In Todd Monken’s debut as the Tampa Bay Buccaneers play-caller, the offense shattered records and quarterback Ryan Fitzpatrick played like an MVP.
The Todd Monken era has begun for the Tampa Bay Buccaneers.
Tampa Bay’s offense matched a team record 48 points, and Ryan Fitzpatrick had a career performance. With Monken at the helm, the Buccaneers put together their best offensive output in 15 years.
In the days leading up to the season opener, head coach Dirk Koetter wouldn’t discuss whether himself or Monken would be calling the offense. After FOX broadcaster Chris Myers mentioned that Monken was calling the plays, things began to make sense.
The Buccaneers looked like a different team. The offense was aggressive on third down, wide receivers were running open down the field, and the running game gained traction. The play Tampa Bay displayed in the preseason translated into the regular season.
It was a solid debut for Monken, who played a crucial role in helping the Bucs topple their division rivals. Even left tackle Donovan Smith couldn’t contain his excitement for Monken after the game.
Monken only has one game under his belt, but it’s hard not to overreact to such a historic performance. The complete domination of what was a solid New Orleans Saints defense on paper is mighty impressive.
I don’t want to get too far ahead of myself. Koetter deserves a ton of credit for trusting his offensive coordinator to make decisions. Taking something off of Koetter’s already stacked plate is a smart move. He can focus more on clock management and less on the play-to-play grind.
Admittedly, I didn’t believe for a single second that Koetter would give up play-calling duties. I thought that because he loved the aspect of having full control of the offense that there would be no way he would give it up. Thankfully, I was wrong as Monken appears to be more suited for the role at this point.
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Monken understands his personnel. He put every player in a chance to succeed and gave them each an opportunity to make an impact. Adam Humphries, for example, sits near the bottom of the depth chart, but Monken found a way to get Humphries involved in the gameplan.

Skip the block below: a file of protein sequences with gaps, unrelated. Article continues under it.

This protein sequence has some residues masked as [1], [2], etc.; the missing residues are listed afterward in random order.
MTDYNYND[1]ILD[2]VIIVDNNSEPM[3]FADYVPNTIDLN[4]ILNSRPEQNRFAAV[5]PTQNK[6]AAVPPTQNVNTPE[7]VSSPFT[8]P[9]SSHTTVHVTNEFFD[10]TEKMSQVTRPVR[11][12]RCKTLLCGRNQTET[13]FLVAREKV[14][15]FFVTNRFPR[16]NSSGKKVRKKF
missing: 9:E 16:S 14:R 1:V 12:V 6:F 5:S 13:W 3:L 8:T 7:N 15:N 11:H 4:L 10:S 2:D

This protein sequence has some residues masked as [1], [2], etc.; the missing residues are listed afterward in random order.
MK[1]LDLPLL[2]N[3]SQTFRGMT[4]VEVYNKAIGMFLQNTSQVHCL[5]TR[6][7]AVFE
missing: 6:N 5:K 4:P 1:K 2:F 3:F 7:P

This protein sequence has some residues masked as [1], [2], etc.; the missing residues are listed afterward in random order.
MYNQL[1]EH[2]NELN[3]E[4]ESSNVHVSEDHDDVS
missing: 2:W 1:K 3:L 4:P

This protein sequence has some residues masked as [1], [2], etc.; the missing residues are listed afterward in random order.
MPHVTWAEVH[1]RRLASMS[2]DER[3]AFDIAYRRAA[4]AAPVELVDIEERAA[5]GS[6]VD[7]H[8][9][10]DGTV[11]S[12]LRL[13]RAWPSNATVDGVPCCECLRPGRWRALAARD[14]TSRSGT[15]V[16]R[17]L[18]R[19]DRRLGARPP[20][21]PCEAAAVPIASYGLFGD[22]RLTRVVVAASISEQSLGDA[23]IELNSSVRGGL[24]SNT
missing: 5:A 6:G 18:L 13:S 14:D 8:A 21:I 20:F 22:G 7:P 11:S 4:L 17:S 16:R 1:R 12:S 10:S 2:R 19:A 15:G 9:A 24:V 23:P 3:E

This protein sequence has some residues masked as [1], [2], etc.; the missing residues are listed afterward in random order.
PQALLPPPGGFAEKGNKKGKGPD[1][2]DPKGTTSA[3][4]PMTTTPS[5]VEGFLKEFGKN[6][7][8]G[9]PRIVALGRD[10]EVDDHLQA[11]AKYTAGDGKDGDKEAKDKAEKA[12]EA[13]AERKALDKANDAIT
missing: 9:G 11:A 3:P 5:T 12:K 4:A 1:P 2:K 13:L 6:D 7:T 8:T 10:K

The offense was much less predictable on Sunday. Although the Bucs were assuredly in a pass-first mindset, the Saints had no idea who the ball was going to. Monken used the talented receiving corps to create constant mismatches and give a mediocre quarterback like Fitzpatrick a pathway to success.
Now, Monken isn’t some genius who invented this new look offense. Koetter has used the same system for years. The difference comes in the decision making. While Monken uses similar concepts, he will opt for a different play than Koetter would have, typically a more aggressive approach.
Monken didn’t let up. Last year, I would have guaranteed that the Buccaneers would allow New Orleans to tie the game up. Monken kept his foot on the gas and continued to call for Fitzpatrick to push the ball down the field. It gave Tampa Bay enough breathing room to escape with a victory.
The real test for Monken comes next week, against the defending Super Bowl Champions who shut down the high-powered Atlanta Falcons offense in the opening week. For now, Bucs fans will keep their faith in the new play-caller.